Is Nat’l Lampoons Punking the Media?

As I chuckle over today’s headlines, I can’t help but think that someone must be syncing this bizarro made-for-the-Onion events for a movie they are making that ridicules the decrepit state of media and its “breaking news” ethos.

1) ‘Mystery smell settles over Manhattan‘ — It stinks in Manhattan, like rotten eggs, and nobody can figure out why? Meanwhile, no need to hire Leslie Nielsen to drop the punchlines as our own civil servants were on the scene: “Mayor Michael Bloomberg said there was no indication the air was unsafe. ‘It may just be an unpleasant smell,’ he said.” Watch WCBS report on “that smell.”

2) ‘Bird deaths shut down downtown Austin‘ – 63 pigeons were found dead in downtown Austin leading to a shutdown of 10 blocks. Nobody has a clue as to how this occurred. For the movie crews (assuming they were on it), “Workers in yellow hazardous-materials suits tested for contaminants in a cordoned-off section near the state Capitol.”

3) ‘Miami package was harmless‘ — “The Port of Miami was hit by its second terrorism scare in two days Monday when a package that was to be loaded onto a cruise ship tested positive for plastic explosives. Authorities later determined it was just a box of sprinkler parts.” — Watch Miami breaking news cov’g.

4) Court drops charges against Saddam — The fact that the Kurds won’t be trying to put a dead man in prison is top news??? Am I missing something?

dead birds in Austin
Made-for-TV dead bird scene in Austin?

2006 Year in Review Podcasts and Lists

I’ve listened to so many over the past week I don’t even know what to do with myself! Perhaps I should aggregate stuff throughout the year on my del.icio.us and tag appropriately but I’m not in the business of providing lists and certainly don’t believe in “best ofs.” I will, however, list below some of the year-end roundups that best examine how recent events and developments provide a window into the future and the trends that are making today’s “best” only as good as what may come tomorrow. Here are a few I appreciated more than others (I know I’m leaving a ton out):

Podcasts

This Week in Tech: TWiT Year in Review: Leo Laporte, John C. Dvorak, Wil Harris, Andy Ihnatko, and Michael Arrington look back at the stories that made 2006, and what’s ahead for 2007. Listen to the podcast.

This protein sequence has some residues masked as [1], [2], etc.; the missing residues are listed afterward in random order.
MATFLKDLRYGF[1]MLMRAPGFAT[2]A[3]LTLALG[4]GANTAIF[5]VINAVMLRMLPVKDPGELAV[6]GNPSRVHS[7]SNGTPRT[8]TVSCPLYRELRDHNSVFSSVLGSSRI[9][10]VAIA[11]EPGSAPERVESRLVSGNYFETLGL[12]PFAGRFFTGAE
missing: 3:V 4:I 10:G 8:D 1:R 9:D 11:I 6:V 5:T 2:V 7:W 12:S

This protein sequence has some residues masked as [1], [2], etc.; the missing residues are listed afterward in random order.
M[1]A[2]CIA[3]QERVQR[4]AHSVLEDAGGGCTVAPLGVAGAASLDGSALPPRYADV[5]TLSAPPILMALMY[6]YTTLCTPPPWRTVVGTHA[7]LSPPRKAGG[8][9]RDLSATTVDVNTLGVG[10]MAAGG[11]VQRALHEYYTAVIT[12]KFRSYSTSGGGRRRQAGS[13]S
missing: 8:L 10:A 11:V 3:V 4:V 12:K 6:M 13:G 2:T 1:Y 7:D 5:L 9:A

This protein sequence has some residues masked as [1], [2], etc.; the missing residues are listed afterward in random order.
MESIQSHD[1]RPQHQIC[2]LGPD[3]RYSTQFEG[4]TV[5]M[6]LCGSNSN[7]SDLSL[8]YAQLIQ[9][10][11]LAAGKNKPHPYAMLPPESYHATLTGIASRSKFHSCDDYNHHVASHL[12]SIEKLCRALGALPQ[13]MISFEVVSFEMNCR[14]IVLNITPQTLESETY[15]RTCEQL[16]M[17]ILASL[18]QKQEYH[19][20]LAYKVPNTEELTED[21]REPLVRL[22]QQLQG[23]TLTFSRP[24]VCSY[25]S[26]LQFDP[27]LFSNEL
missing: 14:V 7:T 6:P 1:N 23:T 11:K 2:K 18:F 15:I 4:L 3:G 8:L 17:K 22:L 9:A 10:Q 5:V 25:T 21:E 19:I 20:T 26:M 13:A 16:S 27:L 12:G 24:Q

Sound Opinions: Best of 2006: listen.

PBS Newshour: New Media Develops Rapidly: Nicholas Lehmann, Adam Clayton Powell III, and Mary Hodder discuss. Listen to the podcast.

Slate.com: The Five Best Political Moments of 2006.

Video: YouTube – Keith Olbermann’s “Special Comments.” His first of ’07, “on Sacrifice,” was especially moving.

Columns:

Slate: The 10 Most Outrageous Civil Liberties Violations of 2006, by Dahlia Lithwick.

CNET: Social Networking Year in Review

Read/Write Web: 2006 Web Tech Trends

Lists
Fimoculous: Best of Best of 2006 Lists

Large-Hearted Boy: Guide to 2006 Year End Music Lists.

Hussein-o-vision: Citizen Video Undermines State Rhetoric

saddam hussein is hangedIn a backhanded testament to the usefulness of citizen journalism as a voice of dissent, the Iraqi government announced the arrest of (up to three?) two guards and an official who supervised the hanging in connection with the unauthorized videorecording of Saddam Hussein’s execution. The video, apparently made by cellphone, was posted to the Internet on Saturday.

While it appears that a low level guard stands to be charged (name[s] of the arrested have yet to be released), Will Bunch and others find reason to believe the guilty party to be none other than Iraq Nat’l Security advisor Mowaffak Al-Rubaie, the virtual equivalent of the White House’s Stephen Hadley. Oh, the irony of an investigation of a sensitive and untimely leak — this time, not Bush needing to point his finger away from Hadley, but al-Maliki needing to find a scapegoat for his rebel with or without a cause.